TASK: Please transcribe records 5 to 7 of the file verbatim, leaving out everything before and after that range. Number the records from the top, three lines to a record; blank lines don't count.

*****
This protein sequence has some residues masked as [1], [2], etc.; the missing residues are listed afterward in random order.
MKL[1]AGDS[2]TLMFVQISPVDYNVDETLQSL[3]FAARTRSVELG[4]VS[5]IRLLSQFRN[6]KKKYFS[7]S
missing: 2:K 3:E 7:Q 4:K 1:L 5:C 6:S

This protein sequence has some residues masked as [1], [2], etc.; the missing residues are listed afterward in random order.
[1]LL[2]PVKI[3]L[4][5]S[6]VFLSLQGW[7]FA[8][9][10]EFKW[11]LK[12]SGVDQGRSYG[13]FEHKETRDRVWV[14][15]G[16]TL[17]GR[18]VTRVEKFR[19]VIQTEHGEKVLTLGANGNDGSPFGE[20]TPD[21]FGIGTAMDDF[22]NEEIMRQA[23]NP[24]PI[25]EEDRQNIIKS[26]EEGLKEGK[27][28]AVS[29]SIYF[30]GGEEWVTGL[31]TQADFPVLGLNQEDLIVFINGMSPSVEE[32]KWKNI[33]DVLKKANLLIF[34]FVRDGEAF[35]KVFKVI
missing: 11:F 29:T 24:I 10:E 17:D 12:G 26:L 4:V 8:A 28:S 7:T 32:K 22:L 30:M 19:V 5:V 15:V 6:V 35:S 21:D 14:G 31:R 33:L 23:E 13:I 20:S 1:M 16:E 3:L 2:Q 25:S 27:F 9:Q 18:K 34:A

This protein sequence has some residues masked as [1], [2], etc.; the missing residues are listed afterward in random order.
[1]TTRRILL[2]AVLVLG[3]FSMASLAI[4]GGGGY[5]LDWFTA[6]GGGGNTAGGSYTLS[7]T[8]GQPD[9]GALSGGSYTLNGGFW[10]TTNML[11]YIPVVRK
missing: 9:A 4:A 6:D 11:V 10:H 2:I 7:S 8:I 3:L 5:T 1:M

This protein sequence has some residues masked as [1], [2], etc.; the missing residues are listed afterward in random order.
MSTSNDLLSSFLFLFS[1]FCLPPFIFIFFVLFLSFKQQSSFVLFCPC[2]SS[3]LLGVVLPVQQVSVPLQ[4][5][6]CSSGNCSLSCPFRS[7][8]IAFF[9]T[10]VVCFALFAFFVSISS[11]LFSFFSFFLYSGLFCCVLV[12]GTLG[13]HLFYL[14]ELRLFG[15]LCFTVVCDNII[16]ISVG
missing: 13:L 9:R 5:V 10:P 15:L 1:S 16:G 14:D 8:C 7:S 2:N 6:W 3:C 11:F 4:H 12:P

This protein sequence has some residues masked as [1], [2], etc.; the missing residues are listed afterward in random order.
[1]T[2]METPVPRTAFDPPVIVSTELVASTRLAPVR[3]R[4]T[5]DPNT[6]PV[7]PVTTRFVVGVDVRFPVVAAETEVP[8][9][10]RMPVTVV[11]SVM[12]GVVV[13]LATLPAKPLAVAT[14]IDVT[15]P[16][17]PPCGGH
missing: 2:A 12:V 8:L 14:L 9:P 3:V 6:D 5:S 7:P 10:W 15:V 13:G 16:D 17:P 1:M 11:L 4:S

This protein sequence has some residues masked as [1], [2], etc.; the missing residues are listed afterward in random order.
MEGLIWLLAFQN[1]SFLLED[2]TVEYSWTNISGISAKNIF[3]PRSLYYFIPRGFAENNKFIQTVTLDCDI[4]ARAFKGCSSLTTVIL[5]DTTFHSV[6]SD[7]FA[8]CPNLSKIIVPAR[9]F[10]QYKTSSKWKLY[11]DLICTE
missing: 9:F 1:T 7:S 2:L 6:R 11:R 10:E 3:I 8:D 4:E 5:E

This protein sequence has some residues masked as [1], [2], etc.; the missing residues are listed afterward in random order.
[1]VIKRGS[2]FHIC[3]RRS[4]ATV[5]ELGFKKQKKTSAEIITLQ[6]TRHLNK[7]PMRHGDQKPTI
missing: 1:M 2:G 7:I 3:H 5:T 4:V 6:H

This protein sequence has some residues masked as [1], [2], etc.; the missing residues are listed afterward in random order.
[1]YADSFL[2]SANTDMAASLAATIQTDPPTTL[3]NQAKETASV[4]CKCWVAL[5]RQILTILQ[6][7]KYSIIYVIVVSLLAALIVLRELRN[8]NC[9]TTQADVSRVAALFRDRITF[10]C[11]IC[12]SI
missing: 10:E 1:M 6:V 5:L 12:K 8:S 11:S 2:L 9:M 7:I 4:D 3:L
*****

This protein sequence has some residues masked as [1], [2], etc.; the missing residues are listed afterward in random order.
[1]T[2]METPVPRTAFDPPVIVSTELVASTRLAPVR[3]R[4]T[5]DPNT[6]PV[7]PVTTRFVVGVDVRFPVVAAETEVP[8][9][10]RMPVTVV[11]SVM[12]GVVV[13]LATLPAKPLAVAT[14]IDVT[15]P[16][17]PPCGGH
missing: 2:A 12:V 8:L 14:L 9:P 3:V 6:D 5:S 7:P 10:W 15:V 13:G 16:D 17:P 1:M 11:L 4:S

This protein sequence has some residues masked as [1], [2], etc.; the missing residues are listed afterward in random order.
MEGLIWLLAFQN[1]SFLLED[2]TVEYSWTNISGISAKNIF[3]PRSLYYFIPRGFAENNKFIQTVTLDCDI[4]ARAFKGCSSLTTVIL[5]DTTFHSV[6]SD[7]FA[8]CPNLSKIIVPAR[9]F[10]QYKTSSKWKLY[11]DLICTE
missing: 9:F 1:T 7:S 2:L 6:R 11:R 10:E 3:I 8:D 4:E 5:E

This protein sequence has some residues masked as [1], [2], etc.; the missing residues are listed afterward in random order.
[1]VIKRGS[2]FHIC[3]RRS[4]ATV[5]ELGFKKQKKTSAEIITLQ[6]TRHLNK[7]PMRHGDQKPTI
missing: 1:M 2:G 7:I 3:H 5:T 4:V 6:H